It is very important that I am banned from weightlifting. Very important that I never compete in mixed martial arts, very important that I never win a swimming competition, very important that I never win a footrace. I am a trans woman, you see, and we are too strong, too fast, too tough; [cis] women must be protected from our terrible danger and aggression. Despite the fact that no trans woman has ever “dominated” her sport, despite the fact that we are a tiny minority with marginal power, despite the fact that there is no evidence that we have any “unfair athletic advantage,” preventing us from “conquering” women’s sports is an object of such central political concern that Republicans across the country have no choice but to put it at the top of their agenda.
And not just Republicans and not just today. Across the world, across history, persecution of trans people has been a central priority for illiberal regimes. As we watch the illiberal project pursued to its ultimate ends of violence and lawlessness in Ukraine, I want to try and understand why the persecution of people like me has long been one of that project’s top priorities. It is a puzzle, I suggest, that is best resolved by an understanding of biopolitics.
Biopolitics, biopower, biopessimism
Biopolitics is a fraught term, with a fraught history. The phrase begins its life in 1905, with Rudolf Kjellén’s work Stormakterna (The Great Powers); Kjellén will refine it further in his 1916 Staten som Lifsform—roughly translated, States as Lifeforms. For Kjellén, this is the meaning of biopolitics: to study nation-states as biological superorganisms, competing for the scarce resources of the globe, with individual citizens treated as cells in that great body. In other words, “biopolitics” in its original incarnation was inextricable from emerging eugenics movements and, ultimately, fascism.
In his lecture series “Society Must Be Defended,” delivered in 1975 and 1976, Michel Foucault takes up this same topic from a more critical perspective. He uses the term “biopower” to designate the state’s interest in the biology of its subjects, a new area of discipline and control he took to begin in the 18th century. Rather than uncritically endorsing eugenics on the basis of pseudo-scientific claims that nation-states simply were superorganisms, Foucault was interested in the various ways that these ideas informed state action—for instance, delineate “biologically separate” races, ensure a healthy workforce, promote the birthrate, and so forth.
A different strain in this intellectual lineage predates Foucault—a line of thought given its first thoroughgoing expression in radical feminist Shulamith Firestone’s 1970 The Dialectic of Sex. Rather than focusing on how politics affects biology, Firestone was concerned with how biology affects politics—specifically, reproductive biology. Taking a line from Marx, Firestone argues that there are two sex classes, male and female, and that their different roles in reproductive labor are the base upon which the superstructure of sexism, misogyny, and ultimately patriarchal society are built. Firestone herself took this class distinction to be the target of a revolution in the mode of reproduction, driven by changes in reproductive technology—the condom, hormonal birth control, and mifepristone today; artificial wombs tomorrow.
Later anti-trans feminists such as Mary Daly, in her 1978 Gyn/Ecology, and her student Janice Raymond, in her 1979 The Transsexual Empire, will keep Firestone’s conception of reproductive classes, but instead of taking them as problems to be overcome, treat them as fated and inevitable features of our social world. It is from these later developments that this line of thought will eventually take its name: “biopessimism,” the view that deep-seated features of human biology will inevitably structure our politics in patriarchal ways.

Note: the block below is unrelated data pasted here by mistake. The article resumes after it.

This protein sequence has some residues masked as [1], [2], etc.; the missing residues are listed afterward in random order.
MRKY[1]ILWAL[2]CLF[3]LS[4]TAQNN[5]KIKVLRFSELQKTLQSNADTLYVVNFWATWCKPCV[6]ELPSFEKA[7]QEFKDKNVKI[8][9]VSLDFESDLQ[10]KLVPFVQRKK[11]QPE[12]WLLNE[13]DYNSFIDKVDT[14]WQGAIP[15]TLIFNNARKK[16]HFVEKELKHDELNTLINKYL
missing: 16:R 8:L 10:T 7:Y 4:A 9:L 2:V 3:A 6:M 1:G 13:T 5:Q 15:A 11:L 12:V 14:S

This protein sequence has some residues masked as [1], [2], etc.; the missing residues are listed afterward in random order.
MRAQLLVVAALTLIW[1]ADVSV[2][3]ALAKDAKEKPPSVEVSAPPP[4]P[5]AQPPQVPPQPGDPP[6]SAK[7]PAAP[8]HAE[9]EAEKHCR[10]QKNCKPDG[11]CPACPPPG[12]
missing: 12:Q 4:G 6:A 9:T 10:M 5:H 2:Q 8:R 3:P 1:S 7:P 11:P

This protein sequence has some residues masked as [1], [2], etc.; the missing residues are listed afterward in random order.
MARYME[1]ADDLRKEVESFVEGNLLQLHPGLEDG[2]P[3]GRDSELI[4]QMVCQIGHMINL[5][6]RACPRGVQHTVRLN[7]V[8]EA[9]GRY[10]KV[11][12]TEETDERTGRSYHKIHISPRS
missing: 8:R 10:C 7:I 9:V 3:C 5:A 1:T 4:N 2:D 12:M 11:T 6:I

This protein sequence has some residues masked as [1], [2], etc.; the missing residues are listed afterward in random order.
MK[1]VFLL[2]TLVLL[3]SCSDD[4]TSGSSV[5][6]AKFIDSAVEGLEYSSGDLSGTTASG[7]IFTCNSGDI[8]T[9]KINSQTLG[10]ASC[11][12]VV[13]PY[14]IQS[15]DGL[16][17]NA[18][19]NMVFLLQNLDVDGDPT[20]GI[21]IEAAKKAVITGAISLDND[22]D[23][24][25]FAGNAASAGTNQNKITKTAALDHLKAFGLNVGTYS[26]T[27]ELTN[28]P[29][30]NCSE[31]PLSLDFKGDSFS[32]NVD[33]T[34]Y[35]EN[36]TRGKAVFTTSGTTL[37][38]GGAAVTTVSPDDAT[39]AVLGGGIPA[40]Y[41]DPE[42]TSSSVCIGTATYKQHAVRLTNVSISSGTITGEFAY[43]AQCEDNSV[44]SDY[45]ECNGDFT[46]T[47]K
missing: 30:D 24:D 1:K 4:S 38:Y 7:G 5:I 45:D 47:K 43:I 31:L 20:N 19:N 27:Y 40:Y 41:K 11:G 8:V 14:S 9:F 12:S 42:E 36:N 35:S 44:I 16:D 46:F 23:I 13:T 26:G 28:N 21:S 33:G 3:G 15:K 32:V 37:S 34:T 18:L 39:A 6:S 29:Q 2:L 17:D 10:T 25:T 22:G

Personally, I find these all to be deeply limited conceptions of the topic of biopolitics. Contra Foucault, politics does not merely concern the application of state power, but the total interplay of humans-living-among-humans. Contra Kjellén, treating humans from a biological perspective does not entail spurious and pseudoscientific conceptions of nation-states or “races” acting as superorganisms. Contra Daly, biology is not some structuring force that stands outside of history.
By “politics” I mean the total interplay of humans-living-among-humans. By “biology” I mean humans considered not as mind or soul but as flesh. Thus biopolitics refers to the interaction between humans as political creatures and humans as biological creatures, with neither one determining the other, but rather interacting in a dynamic and historical fashion. To understand what I mean, let us turn to a case study: gender and sports.
Athletic achievement and gender anxiety
Sport—that is to say, the whole array of athletic endeavor, competitive and recreational, team and individual—is a fruitful example of biopolitics in operation. On the one hand, sport is clearly connected in some way to the powers and potentialities of the human body. On the other, it is a social construction, whose rules, regulations, and context are all, in that respect, political. The history of tennis provides an instructive example of this two-aspectedness. Watch a game of professional tennis, and you’ll see two human bodies in motion, trained to their peak, probing the limits of the human capacity to hit a ball moving at a hundred and fifty miles per hour. This reveals something deep and true about humans as biological creatures, or at least it feels like it does. But the game you’re watching, and its particular contours, have been continuously shaped by social construction. The shape of the court, the dimensions of the court, the composition of the court, the composition of the ball, the height of the net, the size of the racket, the materials of the racket, the rules for serving—all of these have been changed and adapted over the years in order to produce the particular kind of (serve-centric) game you just watched.